History and Archaeology

Where is the Ark of the Covenant?

The Ark of the Covenant, which contains the Tablets, was constructed by Betzalel Ben Uri. It was placed inside the inner sanctum of the Temple in the Tabernacle, which was located in the Sinai Desert. The Ark had accompanied the children of Israel while they were wandering in the desert. It was placed in the Tabernacle in Shiloh and fell during the war with the Philistines. But after they were struck by a plague it was returned to the hands of the people of Israel, found in Kiryat Yearim, and was later brought up to Jerusalem by King David. It finally found its place in the Temple, which was built by King Solomon on Mount Moriah. The Ark was the holiest vessel, but towards the end of the period of the second Temple, it disappeared, and remained missing from the Holy of Holies throughout that time.

In the opinion of the Tanna, Rabbi Eliezer, the Ark was exiled to Babylonia during the destruction of the Temple. According to the opinion of other Tannaic sages, King Josiah

buried it inside tunnels under the Temple Mount in order to protect it from being exiled together with the Jewish people. In fact, towards the end of the construction of the Temple, King Solomon knew that it would be destroyed, so he built a deep, winding burial site in which to hide the Ark. This is where King Josiah eventually buried it.

Our sages recount that during the time of the second Temple, a Kohen noticed that there was one part of the floor of the wooden chamber that was different than the other parts. He came to tell his friend about his discovery, but before he had a chance to finish speaking, his soul had suddenly left him. From this they deduced that the Ark was in fact buried there.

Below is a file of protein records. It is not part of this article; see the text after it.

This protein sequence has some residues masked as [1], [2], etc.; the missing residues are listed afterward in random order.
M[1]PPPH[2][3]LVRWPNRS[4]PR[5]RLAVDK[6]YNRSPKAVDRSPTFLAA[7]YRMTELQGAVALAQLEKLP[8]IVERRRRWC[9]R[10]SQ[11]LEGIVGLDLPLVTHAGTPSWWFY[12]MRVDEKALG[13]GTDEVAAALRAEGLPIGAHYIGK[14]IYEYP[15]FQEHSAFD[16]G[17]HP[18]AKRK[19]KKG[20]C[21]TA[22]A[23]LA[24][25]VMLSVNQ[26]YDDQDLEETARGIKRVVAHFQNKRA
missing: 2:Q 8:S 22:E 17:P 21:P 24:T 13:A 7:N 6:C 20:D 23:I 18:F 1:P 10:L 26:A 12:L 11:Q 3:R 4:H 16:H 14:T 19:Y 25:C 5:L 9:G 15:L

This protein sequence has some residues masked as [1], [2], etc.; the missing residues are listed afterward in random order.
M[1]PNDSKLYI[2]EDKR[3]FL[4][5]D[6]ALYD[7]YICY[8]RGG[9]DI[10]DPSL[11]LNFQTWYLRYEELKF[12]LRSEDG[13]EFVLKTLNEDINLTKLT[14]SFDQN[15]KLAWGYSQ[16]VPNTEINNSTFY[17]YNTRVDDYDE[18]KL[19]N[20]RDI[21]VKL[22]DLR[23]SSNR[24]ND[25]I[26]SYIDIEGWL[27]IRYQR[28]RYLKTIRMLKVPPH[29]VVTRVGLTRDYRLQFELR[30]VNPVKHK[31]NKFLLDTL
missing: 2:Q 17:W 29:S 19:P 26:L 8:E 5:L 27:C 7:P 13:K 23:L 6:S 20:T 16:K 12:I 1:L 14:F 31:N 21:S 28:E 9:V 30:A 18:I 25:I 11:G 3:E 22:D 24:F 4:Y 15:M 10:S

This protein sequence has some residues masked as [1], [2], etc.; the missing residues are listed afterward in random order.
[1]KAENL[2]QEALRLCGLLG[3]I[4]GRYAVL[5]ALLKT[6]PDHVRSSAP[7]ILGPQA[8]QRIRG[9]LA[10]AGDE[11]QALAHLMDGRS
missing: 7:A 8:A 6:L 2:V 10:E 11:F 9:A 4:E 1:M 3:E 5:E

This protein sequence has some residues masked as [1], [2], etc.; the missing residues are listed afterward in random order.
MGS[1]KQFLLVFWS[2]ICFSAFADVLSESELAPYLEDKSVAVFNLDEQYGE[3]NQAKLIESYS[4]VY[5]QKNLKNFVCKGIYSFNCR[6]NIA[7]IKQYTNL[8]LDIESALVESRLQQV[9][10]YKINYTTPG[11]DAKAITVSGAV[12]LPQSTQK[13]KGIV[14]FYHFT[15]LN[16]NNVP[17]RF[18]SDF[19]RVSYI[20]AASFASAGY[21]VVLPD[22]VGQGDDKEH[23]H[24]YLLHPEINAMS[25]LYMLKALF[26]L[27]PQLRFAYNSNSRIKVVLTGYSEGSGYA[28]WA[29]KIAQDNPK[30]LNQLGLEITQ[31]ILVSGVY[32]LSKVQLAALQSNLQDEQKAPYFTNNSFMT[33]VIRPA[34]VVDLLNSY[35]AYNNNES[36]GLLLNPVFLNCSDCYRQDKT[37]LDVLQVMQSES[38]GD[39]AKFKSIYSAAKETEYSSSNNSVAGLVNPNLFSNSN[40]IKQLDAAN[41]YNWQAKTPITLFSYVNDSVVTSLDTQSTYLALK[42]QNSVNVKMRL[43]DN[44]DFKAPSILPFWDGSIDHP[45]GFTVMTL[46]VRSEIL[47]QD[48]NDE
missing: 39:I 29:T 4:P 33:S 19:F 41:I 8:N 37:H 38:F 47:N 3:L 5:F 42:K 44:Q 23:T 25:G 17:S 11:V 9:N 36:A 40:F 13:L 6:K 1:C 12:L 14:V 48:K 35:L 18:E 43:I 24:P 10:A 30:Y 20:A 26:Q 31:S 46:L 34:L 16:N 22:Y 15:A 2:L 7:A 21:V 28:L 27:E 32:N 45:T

As a result of this revelation, there are people today who believe that the Ark is still there, under the Foundation Stone, which is where it was previously located. One of those people was the Rabbi of the Western Wall, Rabbi Meir Yehuda Getz, of blessed memory. When they began excavating the Western Wall Tunnels, he made some calculations and instructed them to break into a certain area beneath the Temple Mount. They discovered a huge tunnel carved through a rock leading towards the east, under the Temple Mount. It measured 28 meters in length and 6 meters in width. The bottom of the tunnel was filled with water and mud.

In his journal, Rabbi Getz wrote: “I immediately ran to the site and was overwhelmed with excitement. I sat there for a long time sprawled helplessly as warm tears were streaming down my face.” According to his calculations, there was a certain place that led to the location of the Ark of the Covenant. But it didn’t take long for the Muslims to discover this opening. They broke in, and Rabbi Getz, together with his Yeshiva students tried to physically block the members of the Waqf from entering.

At the end of a stormy day, in which the Temple Mount was at the center of international attention, the Prime Minister of that time, Menachem Begin, ordered that the tunnel be closed. According to Getz's associates, he did in fact see the Ark in its place, but he covered the area and did not talk about it out of fear of being endangered by the Muslims.

When our sages say that the Ark was ‘concealed’, it probably means that it’s been concealed from our nation and its whereabouts will only be revealed to us in the days of the Third Temple.


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